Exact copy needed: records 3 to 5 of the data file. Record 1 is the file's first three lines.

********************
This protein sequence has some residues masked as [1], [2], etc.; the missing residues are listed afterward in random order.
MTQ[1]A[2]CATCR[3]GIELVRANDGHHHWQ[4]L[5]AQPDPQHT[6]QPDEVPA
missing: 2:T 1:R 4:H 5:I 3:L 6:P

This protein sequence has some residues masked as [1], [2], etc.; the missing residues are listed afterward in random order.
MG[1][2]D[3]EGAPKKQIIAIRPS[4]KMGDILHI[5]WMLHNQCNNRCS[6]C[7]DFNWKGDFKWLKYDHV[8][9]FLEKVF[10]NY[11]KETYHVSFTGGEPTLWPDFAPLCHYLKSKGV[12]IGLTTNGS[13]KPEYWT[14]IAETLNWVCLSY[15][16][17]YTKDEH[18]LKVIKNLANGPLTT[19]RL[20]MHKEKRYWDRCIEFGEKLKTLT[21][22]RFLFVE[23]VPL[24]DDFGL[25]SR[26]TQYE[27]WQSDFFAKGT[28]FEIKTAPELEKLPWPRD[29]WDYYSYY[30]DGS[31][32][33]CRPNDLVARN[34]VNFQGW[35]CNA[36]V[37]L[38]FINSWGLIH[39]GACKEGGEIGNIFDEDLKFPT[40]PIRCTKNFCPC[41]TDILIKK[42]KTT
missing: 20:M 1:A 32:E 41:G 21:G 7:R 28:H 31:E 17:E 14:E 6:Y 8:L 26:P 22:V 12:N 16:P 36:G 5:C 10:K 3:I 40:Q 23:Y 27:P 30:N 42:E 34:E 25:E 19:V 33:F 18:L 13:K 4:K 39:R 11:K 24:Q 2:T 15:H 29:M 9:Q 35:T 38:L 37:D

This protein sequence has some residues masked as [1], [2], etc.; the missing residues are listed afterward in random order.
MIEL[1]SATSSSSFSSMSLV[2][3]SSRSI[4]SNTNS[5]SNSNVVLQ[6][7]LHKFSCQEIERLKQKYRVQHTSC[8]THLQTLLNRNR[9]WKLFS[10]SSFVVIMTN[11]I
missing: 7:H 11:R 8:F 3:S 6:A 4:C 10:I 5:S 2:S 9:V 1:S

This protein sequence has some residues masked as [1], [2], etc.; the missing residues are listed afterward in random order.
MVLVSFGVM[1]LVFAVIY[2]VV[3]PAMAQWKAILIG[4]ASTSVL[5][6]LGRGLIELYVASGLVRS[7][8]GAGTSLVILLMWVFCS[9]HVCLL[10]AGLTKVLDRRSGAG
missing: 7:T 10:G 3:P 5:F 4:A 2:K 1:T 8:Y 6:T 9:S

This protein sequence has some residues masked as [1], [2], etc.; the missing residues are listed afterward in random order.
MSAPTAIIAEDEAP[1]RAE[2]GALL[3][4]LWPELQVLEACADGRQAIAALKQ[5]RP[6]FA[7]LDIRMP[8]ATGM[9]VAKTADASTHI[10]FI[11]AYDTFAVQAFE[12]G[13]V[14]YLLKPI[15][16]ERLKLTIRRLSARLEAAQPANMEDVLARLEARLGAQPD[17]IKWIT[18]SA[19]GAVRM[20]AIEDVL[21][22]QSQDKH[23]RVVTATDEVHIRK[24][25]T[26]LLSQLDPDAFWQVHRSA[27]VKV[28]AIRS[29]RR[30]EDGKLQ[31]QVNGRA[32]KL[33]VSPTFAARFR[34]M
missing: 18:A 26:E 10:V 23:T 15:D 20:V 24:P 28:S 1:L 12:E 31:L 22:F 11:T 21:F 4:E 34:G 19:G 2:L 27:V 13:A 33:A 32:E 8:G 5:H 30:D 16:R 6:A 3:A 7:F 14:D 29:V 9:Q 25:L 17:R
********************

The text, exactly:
This protein sequence has some residues masked as [1], [2], etc.; the missing residues are listed afterward in random order.
MIEL[1]SATSSSSFSSMSLV[2][3]SSRSI[4]SNTNS[5]SNSNVVLQ[6][7]LHKFSCQEIERLKQKYRVQHTSC[8]THLQTLLNRNR[9]WKLFS[10]SSFVVIMTN[11]I
missing: 7:H 11:R 8:F 3:S 6:A 4:C 10:I 5:S 2:S 9:V 1:S

This protein sequence has some residues masked as [1], [2], etc.; the missing residues are listed afterward in random order.
MVLVSFGVM[1]LVFAVIY[2]VV[3]PAMAQWKAILIG[4]ASTSVL[5][6]LGRGLIELYVASGLVRS[7][8]GAGTSLVILLMWVFCS[9]HVCLL[10]AGLTKVLDRRSGAG
missing: 7:T 10:G 3:P 5:F 4:A 2:K 1:T 8:Y 6:T 9:S

This protein sequence has some residues masked as [1], [2], etc.; the missing residues are listed afterward in random order.
MSAPTAIIAEDEAP[1]RAE[2]GALL[3][4]LWPELQVLEACADGRQAIAALKQ[5]RP[6]FA[7]LDIRMP[8]ATGM[9]VAKTADASTHI[10]FI[11]AYDTFAVQAFE[12]G[13]V[14]YLLKPI[15][16]ERLKLTIRRLSARLEAAQPANMEDVLARLEARLGAQPD[17]IKWIT[18]SA[19]GAVRM[20]AIEDVL[21][22]QSQDKH[23]RVVTATDEVHIRK[24][25]T[26]LLSQLDPDAFWQVHRSA[27]VKV[28]AIRS[29]RR[30]EDGKLQ[31]QVNGRA[32]KL[33]VSPTFAARFR[34]M
missing: 18:A 26:E 10:V 23:T 15:D 20:V 24:P 28:S 1:L 12:E 31:L 22:F 11:T 21:F 4:E 34:G 19:G 2:L 27:V 13:A 33:A 32:E 8:G 5:H 30:D 16:R 6:A 3:A 7:F 14:D 29:V 9:Q 25:L 17:R